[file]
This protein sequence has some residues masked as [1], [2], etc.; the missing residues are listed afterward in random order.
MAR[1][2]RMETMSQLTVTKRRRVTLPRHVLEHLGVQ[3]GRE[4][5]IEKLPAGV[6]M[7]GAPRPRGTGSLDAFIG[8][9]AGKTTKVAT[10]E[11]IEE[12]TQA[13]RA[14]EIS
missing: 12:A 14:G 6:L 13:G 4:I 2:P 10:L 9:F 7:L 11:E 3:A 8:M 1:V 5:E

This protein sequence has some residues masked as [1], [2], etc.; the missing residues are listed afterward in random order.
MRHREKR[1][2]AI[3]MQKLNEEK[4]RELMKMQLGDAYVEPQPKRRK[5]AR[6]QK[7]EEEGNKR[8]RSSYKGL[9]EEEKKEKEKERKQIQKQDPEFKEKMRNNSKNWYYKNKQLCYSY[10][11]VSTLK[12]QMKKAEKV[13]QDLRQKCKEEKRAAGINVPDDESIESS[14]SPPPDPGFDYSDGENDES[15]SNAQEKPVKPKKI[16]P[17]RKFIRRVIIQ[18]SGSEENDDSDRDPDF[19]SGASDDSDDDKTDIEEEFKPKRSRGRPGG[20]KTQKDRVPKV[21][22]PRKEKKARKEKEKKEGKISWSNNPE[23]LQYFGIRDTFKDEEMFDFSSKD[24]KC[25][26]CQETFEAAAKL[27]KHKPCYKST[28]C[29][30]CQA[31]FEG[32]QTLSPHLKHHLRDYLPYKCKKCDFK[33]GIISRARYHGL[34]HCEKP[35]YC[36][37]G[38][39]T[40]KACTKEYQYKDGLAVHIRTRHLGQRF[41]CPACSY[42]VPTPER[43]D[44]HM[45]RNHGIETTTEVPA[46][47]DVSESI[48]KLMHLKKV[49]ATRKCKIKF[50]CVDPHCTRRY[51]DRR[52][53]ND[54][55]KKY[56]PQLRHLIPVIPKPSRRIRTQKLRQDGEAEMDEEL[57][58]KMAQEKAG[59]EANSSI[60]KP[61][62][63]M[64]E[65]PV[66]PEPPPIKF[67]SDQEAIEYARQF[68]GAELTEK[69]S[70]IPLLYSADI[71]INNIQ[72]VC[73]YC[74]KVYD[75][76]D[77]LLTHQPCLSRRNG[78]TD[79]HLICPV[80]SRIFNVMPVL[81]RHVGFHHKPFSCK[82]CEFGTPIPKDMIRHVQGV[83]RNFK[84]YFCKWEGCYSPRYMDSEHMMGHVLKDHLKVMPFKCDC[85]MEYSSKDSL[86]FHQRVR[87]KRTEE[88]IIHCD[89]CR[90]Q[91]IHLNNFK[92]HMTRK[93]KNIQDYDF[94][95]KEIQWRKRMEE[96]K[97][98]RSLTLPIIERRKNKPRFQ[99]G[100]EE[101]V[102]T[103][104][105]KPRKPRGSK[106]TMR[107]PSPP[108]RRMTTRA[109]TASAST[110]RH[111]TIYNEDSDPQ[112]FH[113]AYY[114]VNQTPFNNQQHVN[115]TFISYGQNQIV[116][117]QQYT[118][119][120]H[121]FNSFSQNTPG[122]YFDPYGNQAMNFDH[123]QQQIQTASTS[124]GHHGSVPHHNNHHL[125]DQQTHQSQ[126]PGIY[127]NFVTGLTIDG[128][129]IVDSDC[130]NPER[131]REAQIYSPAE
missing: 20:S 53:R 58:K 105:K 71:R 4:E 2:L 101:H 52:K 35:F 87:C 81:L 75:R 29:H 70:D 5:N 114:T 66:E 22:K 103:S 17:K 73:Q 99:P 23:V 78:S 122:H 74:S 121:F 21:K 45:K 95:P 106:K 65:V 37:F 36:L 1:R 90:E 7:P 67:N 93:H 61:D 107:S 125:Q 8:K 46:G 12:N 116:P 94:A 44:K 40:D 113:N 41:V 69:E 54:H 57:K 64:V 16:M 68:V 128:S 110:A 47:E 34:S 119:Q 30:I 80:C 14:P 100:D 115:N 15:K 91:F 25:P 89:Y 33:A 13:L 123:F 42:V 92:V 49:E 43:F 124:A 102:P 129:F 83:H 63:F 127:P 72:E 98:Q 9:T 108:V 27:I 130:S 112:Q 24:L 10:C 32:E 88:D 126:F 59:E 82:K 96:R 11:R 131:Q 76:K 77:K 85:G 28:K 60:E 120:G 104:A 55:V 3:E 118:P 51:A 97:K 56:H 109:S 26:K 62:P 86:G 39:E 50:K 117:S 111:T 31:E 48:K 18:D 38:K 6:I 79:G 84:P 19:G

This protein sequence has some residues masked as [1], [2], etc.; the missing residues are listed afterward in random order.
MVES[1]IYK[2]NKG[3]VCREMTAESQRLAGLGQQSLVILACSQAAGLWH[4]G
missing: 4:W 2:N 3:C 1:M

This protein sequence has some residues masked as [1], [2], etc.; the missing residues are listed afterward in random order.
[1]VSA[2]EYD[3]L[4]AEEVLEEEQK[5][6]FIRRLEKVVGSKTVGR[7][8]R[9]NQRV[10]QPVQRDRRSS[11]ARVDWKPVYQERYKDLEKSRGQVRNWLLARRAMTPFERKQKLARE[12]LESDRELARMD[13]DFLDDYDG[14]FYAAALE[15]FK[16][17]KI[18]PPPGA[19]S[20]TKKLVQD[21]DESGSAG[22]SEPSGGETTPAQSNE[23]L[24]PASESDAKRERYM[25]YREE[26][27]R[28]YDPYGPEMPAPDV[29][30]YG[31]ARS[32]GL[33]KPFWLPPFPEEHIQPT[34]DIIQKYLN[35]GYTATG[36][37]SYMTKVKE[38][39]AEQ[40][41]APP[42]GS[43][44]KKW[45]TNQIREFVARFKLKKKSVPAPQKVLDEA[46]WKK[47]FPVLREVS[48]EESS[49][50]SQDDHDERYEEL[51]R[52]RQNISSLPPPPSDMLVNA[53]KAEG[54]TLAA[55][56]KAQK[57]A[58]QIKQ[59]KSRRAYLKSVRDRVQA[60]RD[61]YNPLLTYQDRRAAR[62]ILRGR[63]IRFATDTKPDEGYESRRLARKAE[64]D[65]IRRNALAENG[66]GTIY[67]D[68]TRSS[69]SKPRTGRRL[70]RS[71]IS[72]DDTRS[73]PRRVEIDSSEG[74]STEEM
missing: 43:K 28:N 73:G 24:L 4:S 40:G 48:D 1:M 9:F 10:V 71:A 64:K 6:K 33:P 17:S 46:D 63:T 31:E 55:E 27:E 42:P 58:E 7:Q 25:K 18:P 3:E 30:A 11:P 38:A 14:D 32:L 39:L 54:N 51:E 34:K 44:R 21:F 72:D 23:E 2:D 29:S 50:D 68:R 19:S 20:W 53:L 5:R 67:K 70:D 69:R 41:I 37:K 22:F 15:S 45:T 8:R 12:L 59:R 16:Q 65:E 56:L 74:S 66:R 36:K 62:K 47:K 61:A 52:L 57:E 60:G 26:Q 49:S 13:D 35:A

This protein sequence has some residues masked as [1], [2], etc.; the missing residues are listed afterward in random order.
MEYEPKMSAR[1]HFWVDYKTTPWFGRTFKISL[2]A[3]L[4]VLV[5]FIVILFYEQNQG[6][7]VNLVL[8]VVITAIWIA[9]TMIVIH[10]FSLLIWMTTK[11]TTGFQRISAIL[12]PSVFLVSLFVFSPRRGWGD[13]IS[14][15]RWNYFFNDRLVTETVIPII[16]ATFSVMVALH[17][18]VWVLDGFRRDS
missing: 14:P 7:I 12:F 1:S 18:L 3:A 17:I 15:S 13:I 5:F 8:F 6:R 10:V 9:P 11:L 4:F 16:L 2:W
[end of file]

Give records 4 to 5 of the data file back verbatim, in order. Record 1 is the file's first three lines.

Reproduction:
This protein sequence has some residues masked as [1], [2], etc.; the missing residues are listed afterward in random order.
[1]VSA[2]EYD[3]L[4]AEEVLEEEQK[5][6]FIRRLEKVVGSKTVGR[7][8]R[9]NQRV[10]QPVQRDRRSS[11]ARVDWKPVYQERYKDLEKSRGQVRNWLLARRAMTPFERKQKLARE[12]LESDRELARMD[13]DFLDDYDG[14]FYAAALE[15]FK[16][17]KI[18]PPPGA[19]S[20]TKKLVQD[21]DESGSAG[22]SEPSGGETTPAQSNE[23]L[24]PASESDAKRERYM[25]YREE[26][27]R[28]YDPYGPEMPAPDV[29][30]YG[31]ARS[32]GL[33]KPFWLPPFPEEHIQPT[34]DIIQKYLN[35]GYTATG[36][37]SYMTKVKE[38][39]AEQ[40][41]APP[42]GS[43][44]KKW[45]TNQIREFVARFKLKKKSVPAPQKVLDEA[46]WKK[47]FPVLREVS[48]EESS[49][50]SQDDHDERYEEL[51]R[52]RQNISSLPPPPSDMLVNA[53]KAEG[54]TLAA[55][56]KAQK[57]A[58]QIKQ[59]KSRRAYLKSVRDRVQA[60]RD[61]YNPLLTYQDRRAAR[62]ILRGR[63]IRFATDTKPDEGYESRRLARKAE[64]D[65]IRRNALAENG[66]GTIY[67]D[68]TRSS[69]SKPRTGRRL[70]RS[71]IS[72]DDTRS[73]PRRVEIDSSEG[74]STEEM
missing: 43:K 28:N 73:G 24:L 4:S 40:G 48:D 1:M 9:F 10:V 71:A 64:K 6:K 33:P 17:S 46:D 63:T 31:E 55:E 27:E 42:P 58:E 7:Q 25:K 18:P 3:E 30:A 11:P 38:A 14:D 32:L 39:L 54:N 51:E 34:K 44:R 21:F 72:D 23:E 2:D 29:S 50:D 68:R 19:S 20:W 53:L 5:R 67:K 70:D 69:R 41:I 37:K 22:F 15:S 45:T 8:R 12:L 59:R 16:Q 65:E 56:L 74:S 66:R 36:K 62:K 47:K 61:A 52:L 57:E 60:G 26:Q 49:S 13:D 35:A

This protein sequence has some residues masked as [1], [2], etc.; the missing residues are listed afterward in random order.
MEYEPKMSAR[1]HFWVDYKTTPWFGRTFKISL[2]A[3]L[4]VLV[5]FIVILFYEQNQG[6][7]VNLVL[8]VVITAIWIA[9]TMIVIH[10]FSLLIWMTTK[11]TTGFQRISAIL[12]PSVFLVSLFVFSPRRGWGD[13]IS[14][15]RWNYFFNDRLVTETVIPII[16]ATFSVMVALH[17][18]VWVLDGFRRDS
missing: 14:P 7:I 12:F 1:S 18:L 3:A 17:I 15:S 13:I 5:F 8:F 6:R 10:V 9:P 11:L 4:F 16:L 2:W